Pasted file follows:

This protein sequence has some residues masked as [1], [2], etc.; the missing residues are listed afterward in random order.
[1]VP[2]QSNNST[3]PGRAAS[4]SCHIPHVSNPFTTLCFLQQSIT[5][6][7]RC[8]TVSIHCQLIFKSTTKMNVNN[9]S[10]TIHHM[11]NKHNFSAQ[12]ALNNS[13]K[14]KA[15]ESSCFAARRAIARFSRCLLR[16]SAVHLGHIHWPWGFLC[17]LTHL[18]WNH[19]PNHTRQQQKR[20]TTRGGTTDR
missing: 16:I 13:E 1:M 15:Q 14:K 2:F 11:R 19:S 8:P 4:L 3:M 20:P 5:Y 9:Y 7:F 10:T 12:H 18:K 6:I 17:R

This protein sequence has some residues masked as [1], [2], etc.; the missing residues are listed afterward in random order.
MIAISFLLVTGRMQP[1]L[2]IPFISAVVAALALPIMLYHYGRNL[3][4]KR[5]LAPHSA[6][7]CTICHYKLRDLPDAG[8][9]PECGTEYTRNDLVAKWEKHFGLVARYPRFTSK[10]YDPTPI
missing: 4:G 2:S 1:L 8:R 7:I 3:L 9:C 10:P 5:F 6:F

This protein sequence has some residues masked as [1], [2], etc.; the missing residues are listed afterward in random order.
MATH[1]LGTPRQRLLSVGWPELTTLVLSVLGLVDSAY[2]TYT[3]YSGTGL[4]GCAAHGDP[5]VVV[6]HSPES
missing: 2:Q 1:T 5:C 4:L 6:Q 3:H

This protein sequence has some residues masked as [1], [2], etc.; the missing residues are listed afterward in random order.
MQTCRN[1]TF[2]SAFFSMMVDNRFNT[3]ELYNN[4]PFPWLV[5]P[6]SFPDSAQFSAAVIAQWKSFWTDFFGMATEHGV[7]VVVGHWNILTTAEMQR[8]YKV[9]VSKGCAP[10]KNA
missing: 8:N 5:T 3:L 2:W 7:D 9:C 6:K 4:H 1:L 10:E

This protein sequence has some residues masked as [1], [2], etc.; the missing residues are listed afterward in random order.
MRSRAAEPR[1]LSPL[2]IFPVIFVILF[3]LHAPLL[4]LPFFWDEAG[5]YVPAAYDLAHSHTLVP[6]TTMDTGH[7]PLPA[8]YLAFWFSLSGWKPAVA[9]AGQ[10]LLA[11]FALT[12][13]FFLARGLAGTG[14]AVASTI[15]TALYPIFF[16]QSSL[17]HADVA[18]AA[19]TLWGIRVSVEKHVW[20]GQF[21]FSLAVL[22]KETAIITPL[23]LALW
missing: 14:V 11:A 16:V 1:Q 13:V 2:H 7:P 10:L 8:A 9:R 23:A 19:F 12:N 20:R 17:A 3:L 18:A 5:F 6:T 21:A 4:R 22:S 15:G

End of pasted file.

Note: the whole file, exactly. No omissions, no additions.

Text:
This protein sequence has some residues masked as [1], [2], etc.; the missing residues are listed afterward in random order.
[1]VP[2]QSNNST[3]PGRAAS[4]SCHIPHVSNPFTTLCFLQQSIT[5][6][7]RC[8]TVSIHCQLIFKSTTKMNVNN[9]S[10]TIHHM[11]NKHNFSAQ[12]ALNNS[13]K[14]KA[15]ESSCFAARRAIARFSRCLLR[16]SAVHLGHIHWPWGFLC[17]LTHL[18]WNH[19]PNHTRQQQKR[20]TTRGGTTDR
missing: 16:I 13:E 1:M 15:Q 14:K 2:F 11:R 19:S 8:P 4:L 3:M 20:P 5:Y 9:Y 7:F 10:T 12:H 18:K 6:I 17:R

This protein sequence has some residues masked as [1], [2], etc.; the missing residues are listed afterward in random order.
MIAISFLLVTGRMQP[1]L[2]IPFISAVVAALALPIMLYHYGRNL[3][4]KR[5]LAPHSA[6][7]CTICHYKLRDLPDAG[8][9]PECGTEYTRNDLVAKWEKHFGLVARYPRFTSK[10]YDPTPI
missing: 4:G 2:S 1:L 8:R 7:I 3:L 9:C 10:P 5:F 6:F

This protein sequence has some residues masked as [1], [2], etc.; the missing residues are listed afterward in random order.
MATH[1]LGTPRQRLLSVGWPELTTLVLSVLGLVDSAY[2]TYT[3]YSGTGL[4]GCAAHGDP[5]VVV[6]HSPES
missing: 2:Q 1:T 5:C 4:L 6:Q 3:H

This protein sequence has some residues masked as [1], [2], etc.; the missing residues are listed afterward in random order.
MQTCRN[1]TF[2]SAFFSMMVDNRFNT[3]ELYNN[4]PFPWLV[5]P[6]SFPDSAQFSAAVIAQWKSFWTDFFGMATEHGV[7]VVVGHWNILTTAEMQR[8]YKV[9]VSKGCAP[10]KNA
missing: 8:N 5:T 3:L 2:W 7:D 9:C 6:K 4:H 1:L 10:E

This protein sequence has some residues masked as [1], [2], etc.; the missing residues are listed afterward in random order.
MRSRAAEPR[1]LSPL[2]IFPVIFVILF[3]LHAPLL[4]LPFFWDEAG[5]YVPAAYDLAHSHTLVP[6]TTMDTGH[7]PLPA[8]YLAFWFSLSGWKPAVA[9]AGQ[10]LLA[11]FALT[12][13]FFLARGLAGTG[14]AVASTI[15]TALYPIFF[16]QSSL[17]HADVA[18]AA[19]TLWGIRVSVEKHVW[20]GQF[21]FSLAVL[22]KETAIITPL[23]LALW
missing: 14:V 11:A 16:V 1:Q 13:V 2:H 7:P 10:L 8:A 9:R 23:A 19:F 12:N 20:R 17:A 3:L 18:A 5:F 6:T 21:A 4:R 22:S 15:G